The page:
The Treasury has not always a demonstrated a clear understanding of the way in which property markets work. The Government have already made several U-turns on property measures. Residential property was going to be in the SIPPs scheme—self-investment personal pensions—but was then taken out. Stamp duty was reintroduced for commercial property in disadvantaged areas because the Government misjudged the take-up of the relief. As the speeches made by hon. Members on both sides of the House have demonstrated, the Government need to think through the impact of the Bill very carefully. When we consider the Bill’s remaining stages next Thursday, we will have yet another opportunity to air these issues. The Government will be able to demonstrate whether they have listened to the wise words spoken not only in the House, but outside it.

Hon. Members on both sides of the House have made well-informed speeches. They clearly did their research before putting forward their arguments, as was the case in the debate on the Ways and Means resolution. Many of the matters that were raised were points of detail, although some were points of policy and principle. I hope that you will forgive me, Mr. Deputy Speaker, if I am not able to respond to every comment because although a relatively limited number of Members have spoken, many detailed points were made.

I start by referring to the opening remarks of my hon. Friend the Financial Secretary to the Treasury, because in much of the debate two policy points have been missed, although this is a Second Reading debate. The first refers to the 1983 White Paper to which my hon. Friend referred. It said that the purpose of the original measure on empty property rates was to reflect the fact that there was a period of recession. Before that, of course, different measures were in place. The arguments that have been put forward today—some based on evidence, others ingenious in their contortions—miss the big picture, which is that the measures were introduced at a time when, as a result of the infamous 1981 Budget, there was deliberate industrial vandalism as a part of macro-economic policy.

Secondly, I congratulate the hon. Member for Surrey Heath (Michael Gove), who is proving an eloquent performer—perhaps “performer” is unkind—at the Dispatch Box, but he has adopted the technique of the right hon. Member for West Dorset (Mr. Letwin), who perfected the art of assigning to us a premise to which we do not sign up, and then proceeding to demolish it. The arguments put forward by the hon. Member for Surrey Heath are fascinating, coherent and completely irrelevant to what we are putting forward. No doubt that is entertaining for sketch-writers and colleagues at The Times, but it is of no relevance whatever to the British property market or the measure before us. The fact of the matter is that non-domestic rates in this country are based on rental, not capital, value. If a property has been empty and is in an area of weak demand, the rent for that property will be very low. That is why we base non-domestic rates on rental value, not on capital value.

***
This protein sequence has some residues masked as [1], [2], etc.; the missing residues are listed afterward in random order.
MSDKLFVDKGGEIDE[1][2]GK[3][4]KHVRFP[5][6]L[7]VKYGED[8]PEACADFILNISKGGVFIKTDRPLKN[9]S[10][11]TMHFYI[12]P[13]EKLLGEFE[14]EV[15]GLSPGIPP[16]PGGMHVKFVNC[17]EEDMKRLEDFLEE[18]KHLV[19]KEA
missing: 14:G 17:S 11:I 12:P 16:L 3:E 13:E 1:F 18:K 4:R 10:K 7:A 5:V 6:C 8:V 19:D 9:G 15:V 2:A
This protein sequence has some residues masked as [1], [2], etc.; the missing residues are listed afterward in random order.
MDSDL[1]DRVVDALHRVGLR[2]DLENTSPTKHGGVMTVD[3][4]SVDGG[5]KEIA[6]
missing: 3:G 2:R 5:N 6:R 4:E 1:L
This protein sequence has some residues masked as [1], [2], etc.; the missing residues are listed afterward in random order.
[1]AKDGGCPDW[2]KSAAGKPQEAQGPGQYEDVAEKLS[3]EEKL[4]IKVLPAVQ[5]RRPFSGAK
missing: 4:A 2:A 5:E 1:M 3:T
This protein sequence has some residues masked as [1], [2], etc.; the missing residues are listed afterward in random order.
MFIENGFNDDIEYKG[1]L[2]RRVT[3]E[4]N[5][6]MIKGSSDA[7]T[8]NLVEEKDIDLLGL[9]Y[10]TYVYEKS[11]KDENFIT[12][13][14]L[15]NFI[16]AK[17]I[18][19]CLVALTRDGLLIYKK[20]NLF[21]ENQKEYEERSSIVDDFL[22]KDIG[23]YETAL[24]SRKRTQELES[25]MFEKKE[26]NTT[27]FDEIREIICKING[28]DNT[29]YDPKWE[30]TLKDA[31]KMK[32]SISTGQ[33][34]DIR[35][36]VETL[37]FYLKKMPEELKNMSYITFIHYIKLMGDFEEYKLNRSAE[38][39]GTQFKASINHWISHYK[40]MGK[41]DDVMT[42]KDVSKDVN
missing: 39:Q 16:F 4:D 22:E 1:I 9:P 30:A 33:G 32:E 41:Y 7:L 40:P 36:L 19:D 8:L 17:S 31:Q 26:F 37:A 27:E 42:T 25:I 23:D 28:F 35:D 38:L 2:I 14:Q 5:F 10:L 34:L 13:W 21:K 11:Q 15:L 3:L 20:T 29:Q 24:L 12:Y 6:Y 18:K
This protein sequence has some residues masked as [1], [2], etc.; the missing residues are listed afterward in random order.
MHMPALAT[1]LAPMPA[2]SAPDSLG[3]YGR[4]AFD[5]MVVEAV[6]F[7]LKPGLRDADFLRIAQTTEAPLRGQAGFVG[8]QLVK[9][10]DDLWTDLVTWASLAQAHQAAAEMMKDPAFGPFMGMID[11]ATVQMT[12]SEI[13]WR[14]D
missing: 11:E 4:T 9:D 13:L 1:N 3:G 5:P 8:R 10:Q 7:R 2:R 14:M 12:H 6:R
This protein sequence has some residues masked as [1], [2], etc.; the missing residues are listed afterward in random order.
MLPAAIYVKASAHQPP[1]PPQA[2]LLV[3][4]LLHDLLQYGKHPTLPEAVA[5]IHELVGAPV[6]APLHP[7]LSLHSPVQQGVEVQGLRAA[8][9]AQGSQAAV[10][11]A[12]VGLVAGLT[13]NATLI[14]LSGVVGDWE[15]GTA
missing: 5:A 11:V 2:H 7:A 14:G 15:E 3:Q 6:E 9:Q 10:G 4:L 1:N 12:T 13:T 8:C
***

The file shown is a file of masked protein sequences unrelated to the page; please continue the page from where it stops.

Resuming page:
In addition, it was argued that we were introducing the measure because we believe that property developers deliberately build premises and keep them empty. We have not said that—we put forward the measure as an incentive for owners to bring those properties on to the market. We have not hidden from the fact that the measure will raise revenue. I remind the House that if the measure had not concerned local taxation, it would be in the Finance Bill. It was a Budget announcement. Of course, we have followed the correct procedure, but we have not hidden the fact that it is a revenue-raising measure. That takes me back to my previous point, which was made previously in our debate on the Ways and Means resolution.

I shall make my point first, if I may, then the hon. Gentleman can argue against my actual premise, rather than the premise that he is ascribing to me. That is an art that he has perfected.

If the Government’s policy is successful, as we obviously hope and expect that it will be, rent will come down. The multiplier for non-domestic rates is capped at the retail prices index. The yield from non-domestic rates broadly rises with RPI broadly; that has been the experience. The hon. Member for Ludlow (Mr. Dunne) has done his research very well and he has significant experience, particularly of the retail sector, as his entries in “Dod’s” and the Register of Members’ Interests show, but his argument that the proportion of tax from business rates has gone up misses the obvious arithmetic—or is it algebraic?—point, which is that that is because corporation tax has gone down.

Of course, the proportion coming from business rates relative to corporation tax will have gone up if corporation tax has come down, as it has again in the recent Budget. That point has not been made by hon. Gentlemen on the Opposition Benches and hon. Ladies from a sedentary position, yet I can still argue with justification that non-domestic rates have been capped at inflation as well. That is one of the reasons why the Government’s economic policy has been so strong for business. I invite the hon. Member for Surrey Heath to criticise the argument that we have actually used, not the argument that he says we have used.

I am grateful to the Minister for acknowledging that, in his Budget speech, the Chancellor of the Exchequer accepted the submission made by my hon. Friend the Member for Tatton (Mr. Osborne) and lowered corporation tax, though not quite to the level that he suggested.

The Minister claims that he has never argued that property developers deliberately leave their properties empty, but in the debate on the Ways and Means resolution he said that